Brief Notes on the History of Mitochondria (375 Words) | Biology

Advertisements:

 


Brief Notes on the History of Mitochondria!

Distributed in the matrix of cell are various particles of different sizes called cytoplasmic constituents or organelles. They include rounded, globular, filamentous or granular mitochondria, elongated secretory particles of Golgi apparatus, network of endoplasmic reticulum, plastids, centrosomes and lysosomes. Besides these, vacuoles and metaplastic bodies are also present in certain plant cells.

Mitochondria (Gr., Mito, thread; chondrion, granule) are thread-like or granular structures of eukaryotic cells. These are lacking in bacterial cells. Mitochondria are the ‘power plants’ which by oxidation, release the energy contained in the fuel molecules or nutrients and make other- forms of chemical energy. The main function of mitochondria is oxidative phosphorylation, which is an exergonic reaction, meaning that it releases energy.

In prokaryotes, oxidation of organic material is carried out by plasma membrane enzymes. In blue-green algae, the membrane is also able to perform photosynthesis.

Kolliker (1880) was the first who observed the granules (mitochondria) in muscle cells of insects. He termed them as ‘sarcosomes'. Flemming (1882) named the mitochondria as fila. Altmann in 1894 observed them and they were called Altmann’s granules bio blasts.

The term ‘mitochondria’ was applied by Benda (1897-98) to these thread-like granules which were described as cytomicrosomes by Velette St. George. Benda stained mitochondria with alizarin and crystal violet.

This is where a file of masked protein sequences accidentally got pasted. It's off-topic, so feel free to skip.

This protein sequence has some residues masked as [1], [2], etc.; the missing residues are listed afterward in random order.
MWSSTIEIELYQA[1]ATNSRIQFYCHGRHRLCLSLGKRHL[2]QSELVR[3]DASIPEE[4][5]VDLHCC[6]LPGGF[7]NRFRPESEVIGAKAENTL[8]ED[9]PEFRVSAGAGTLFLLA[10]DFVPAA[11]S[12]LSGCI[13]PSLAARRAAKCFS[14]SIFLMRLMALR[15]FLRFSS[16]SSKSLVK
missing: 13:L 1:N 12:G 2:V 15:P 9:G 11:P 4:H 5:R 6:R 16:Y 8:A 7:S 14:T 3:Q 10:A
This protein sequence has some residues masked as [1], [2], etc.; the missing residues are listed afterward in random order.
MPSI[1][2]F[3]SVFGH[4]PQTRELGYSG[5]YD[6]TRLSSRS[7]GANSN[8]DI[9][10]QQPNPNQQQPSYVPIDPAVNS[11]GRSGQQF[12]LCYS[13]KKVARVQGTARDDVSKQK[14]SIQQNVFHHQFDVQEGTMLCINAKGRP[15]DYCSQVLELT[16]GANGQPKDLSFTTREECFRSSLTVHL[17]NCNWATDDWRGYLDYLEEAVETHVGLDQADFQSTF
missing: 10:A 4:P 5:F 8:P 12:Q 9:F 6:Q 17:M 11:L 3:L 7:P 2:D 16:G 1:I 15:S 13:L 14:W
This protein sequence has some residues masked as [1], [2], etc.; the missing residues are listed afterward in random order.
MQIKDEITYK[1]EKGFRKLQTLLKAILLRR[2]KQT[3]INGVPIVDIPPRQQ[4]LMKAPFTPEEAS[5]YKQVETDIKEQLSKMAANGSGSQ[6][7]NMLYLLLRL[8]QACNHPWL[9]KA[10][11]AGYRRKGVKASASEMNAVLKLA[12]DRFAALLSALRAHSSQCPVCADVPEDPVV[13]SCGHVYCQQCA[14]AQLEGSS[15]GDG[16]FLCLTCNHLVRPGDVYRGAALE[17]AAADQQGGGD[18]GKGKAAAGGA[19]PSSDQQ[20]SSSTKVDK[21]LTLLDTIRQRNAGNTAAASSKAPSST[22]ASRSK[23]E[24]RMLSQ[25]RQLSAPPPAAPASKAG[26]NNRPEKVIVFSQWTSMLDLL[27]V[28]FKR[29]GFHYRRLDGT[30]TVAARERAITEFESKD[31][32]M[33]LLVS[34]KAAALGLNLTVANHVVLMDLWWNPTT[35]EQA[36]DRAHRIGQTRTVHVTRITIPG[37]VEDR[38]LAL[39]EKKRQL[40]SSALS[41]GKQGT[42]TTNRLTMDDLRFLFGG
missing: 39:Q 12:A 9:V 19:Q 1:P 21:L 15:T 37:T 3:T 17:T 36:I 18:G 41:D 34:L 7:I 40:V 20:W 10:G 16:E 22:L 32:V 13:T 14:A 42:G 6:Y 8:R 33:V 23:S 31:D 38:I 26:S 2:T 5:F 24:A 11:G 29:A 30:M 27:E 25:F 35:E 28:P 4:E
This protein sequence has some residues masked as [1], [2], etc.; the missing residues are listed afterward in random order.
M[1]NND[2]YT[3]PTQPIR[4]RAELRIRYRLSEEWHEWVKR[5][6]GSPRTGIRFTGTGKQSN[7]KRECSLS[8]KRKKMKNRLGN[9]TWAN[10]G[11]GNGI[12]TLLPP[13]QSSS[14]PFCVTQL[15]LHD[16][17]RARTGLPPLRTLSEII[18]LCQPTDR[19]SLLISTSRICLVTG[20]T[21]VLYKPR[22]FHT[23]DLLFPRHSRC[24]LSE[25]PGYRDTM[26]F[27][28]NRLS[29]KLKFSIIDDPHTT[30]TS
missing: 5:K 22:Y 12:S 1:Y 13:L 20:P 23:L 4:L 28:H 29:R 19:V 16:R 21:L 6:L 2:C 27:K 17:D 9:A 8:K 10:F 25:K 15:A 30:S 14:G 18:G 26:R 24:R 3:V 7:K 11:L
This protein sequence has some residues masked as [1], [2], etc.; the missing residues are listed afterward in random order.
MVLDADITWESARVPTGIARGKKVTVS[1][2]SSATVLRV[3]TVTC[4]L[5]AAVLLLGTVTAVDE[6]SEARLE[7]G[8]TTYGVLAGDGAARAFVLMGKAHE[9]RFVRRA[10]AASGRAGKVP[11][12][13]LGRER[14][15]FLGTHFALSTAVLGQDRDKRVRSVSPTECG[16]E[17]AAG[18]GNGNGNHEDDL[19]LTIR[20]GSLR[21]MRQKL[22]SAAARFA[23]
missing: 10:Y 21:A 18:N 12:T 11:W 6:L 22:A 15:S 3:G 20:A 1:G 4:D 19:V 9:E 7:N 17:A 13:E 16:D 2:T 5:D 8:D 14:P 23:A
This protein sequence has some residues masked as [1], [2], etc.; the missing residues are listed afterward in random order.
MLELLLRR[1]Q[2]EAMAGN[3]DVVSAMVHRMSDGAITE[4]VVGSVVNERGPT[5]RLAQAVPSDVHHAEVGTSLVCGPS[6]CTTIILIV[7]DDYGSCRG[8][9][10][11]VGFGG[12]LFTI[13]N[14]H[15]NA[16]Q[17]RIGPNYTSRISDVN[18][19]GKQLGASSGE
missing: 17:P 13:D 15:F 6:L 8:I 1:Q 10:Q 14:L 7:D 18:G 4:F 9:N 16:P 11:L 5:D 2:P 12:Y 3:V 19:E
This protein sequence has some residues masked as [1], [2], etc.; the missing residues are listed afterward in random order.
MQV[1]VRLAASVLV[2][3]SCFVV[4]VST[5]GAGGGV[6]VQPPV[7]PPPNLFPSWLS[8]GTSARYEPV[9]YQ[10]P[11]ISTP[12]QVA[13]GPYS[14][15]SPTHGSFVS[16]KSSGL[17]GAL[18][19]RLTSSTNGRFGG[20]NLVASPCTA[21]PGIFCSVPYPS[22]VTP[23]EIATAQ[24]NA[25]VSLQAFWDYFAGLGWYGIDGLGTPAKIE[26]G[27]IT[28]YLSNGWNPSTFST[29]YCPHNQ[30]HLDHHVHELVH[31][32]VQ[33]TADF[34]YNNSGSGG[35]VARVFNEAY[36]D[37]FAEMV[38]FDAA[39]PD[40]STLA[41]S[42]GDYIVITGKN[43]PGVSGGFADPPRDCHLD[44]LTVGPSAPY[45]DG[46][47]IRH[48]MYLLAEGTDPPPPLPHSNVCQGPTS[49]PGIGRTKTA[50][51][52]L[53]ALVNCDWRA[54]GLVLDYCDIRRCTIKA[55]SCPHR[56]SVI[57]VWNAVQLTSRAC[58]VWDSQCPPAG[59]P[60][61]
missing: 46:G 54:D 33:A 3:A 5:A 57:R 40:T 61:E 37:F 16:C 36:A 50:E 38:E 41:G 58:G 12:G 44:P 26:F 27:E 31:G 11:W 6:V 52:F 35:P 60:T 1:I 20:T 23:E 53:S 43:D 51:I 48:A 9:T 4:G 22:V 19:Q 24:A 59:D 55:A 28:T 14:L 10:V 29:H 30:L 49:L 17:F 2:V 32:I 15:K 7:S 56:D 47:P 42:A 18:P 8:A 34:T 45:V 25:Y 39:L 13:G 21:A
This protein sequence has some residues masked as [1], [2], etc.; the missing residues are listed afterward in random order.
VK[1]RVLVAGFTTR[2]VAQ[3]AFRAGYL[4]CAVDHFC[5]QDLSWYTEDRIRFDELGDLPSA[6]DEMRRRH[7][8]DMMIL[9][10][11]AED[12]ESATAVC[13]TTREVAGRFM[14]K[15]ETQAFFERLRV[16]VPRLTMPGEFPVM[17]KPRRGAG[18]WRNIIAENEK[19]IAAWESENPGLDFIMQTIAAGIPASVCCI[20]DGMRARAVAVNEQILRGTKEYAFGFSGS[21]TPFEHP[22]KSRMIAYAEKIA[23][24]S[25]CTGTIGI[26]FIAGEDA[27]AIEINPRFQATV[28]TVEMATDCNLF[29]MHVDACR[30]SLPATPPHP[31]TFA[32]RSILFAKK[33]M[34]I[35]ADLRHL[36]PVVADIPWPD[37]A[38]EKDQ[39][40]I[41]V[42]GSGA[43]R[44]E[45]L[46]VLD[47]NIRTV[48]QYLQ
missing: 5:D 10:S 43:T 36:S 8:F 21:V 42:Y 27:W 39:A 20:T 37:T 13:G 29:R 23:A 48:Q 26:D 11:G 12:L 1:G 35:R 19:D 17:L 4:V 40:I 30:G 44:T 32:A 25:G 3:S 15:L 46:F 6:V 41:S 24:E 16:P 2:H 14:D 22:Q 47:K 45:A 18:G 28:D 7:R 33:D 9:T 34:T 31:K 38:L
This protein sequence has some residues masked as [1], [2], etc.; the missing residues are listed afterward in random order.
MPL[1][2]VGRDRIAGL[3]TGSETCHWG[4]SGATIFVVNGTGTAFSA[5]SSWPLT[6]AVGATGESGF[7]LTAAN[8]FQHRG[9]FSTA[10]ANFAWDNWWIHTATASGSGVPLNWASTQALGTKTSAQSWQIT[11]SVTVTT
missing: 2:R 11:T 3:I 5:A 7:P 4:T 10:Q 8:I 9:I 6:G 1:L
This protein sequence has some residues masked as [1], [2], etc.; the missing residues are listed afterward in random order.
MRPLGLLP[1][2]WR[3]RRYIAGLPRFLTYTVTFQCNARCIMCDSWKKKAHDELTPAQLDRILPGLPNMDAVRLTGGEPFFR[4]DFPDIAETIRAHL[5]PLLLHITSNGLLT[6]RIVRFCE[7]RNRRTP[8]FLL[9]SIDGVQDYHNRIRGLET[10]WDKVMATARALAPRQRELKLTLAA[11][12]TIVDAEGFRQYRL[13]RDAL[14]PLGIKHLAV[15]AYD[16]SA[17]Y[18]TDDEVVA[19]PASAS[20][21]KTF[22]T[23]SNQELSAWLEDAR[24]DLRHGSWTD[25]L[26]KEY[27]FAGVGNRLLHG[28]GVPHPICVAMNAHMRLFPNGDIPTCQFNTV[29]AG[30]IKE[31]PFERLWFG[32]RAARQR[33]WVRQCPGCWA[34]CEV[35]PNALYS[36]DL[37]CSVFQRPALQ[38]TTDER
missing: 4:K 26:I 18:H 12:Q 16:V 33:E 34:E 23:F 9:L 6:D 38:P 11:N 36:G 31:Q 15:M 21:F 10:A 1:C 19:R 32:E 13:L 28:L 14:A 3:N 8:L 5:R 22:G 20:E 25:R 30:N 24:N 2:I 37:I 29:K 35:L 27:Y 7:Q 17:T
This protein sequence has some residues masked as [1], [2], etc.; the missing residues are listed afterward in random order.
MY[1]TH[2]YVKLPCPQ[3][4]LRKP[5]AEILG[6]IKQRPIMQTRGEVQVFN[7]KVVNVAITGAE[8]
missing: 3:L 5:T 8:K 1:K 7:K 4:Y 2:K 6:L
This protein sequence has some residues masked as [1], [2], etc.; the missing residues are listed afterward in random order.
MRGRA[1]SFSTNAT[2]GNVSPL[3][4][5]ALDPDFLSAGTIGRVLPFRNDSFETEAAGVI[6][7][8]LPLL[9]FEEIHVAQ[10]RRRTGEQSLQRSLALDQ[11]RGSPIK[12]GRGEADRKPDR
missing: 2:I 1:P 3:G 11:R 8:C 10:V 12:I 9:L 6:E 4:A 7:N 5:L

About the same time Michaelis (1900) found that mitochondria can be stained in vivo by Janus green B, and Lewis and Lewis (1914) made extensive study of mitochondria in living cells, emphasizing their sensitivity to metabolic conditions.

Bensley and Hoerr (1934) first of all isolated the mitochondria from the the site for the cellular respiration shown by Hogeboom et al., (1948). Lehninger and Kennedy (1948) using the technique of Hogeboom et al., reported that the mitochondria catalyzes all the reactions of citric acid cycle, fatty acid oxidation and coupled phosphorylation.

In 1894, Altmann first described mitochondria (calling them ‘bioblasts’) and predicted their association with cellular oxidation. Warburg (1913) observed that respiratory enzymes were associated with cytoplasmic particles.

Presence of DNA molecule in the mitochondria was observed by Nass in 1963. The entire mitochondrial groups of cells were designated as chondriosomes. Furthermore, in literature, we find various terms like plastosomes, plastochondria, plastoconts, myochondria, chondrioplasts, etc., used for chondriosomes.


Advertisements: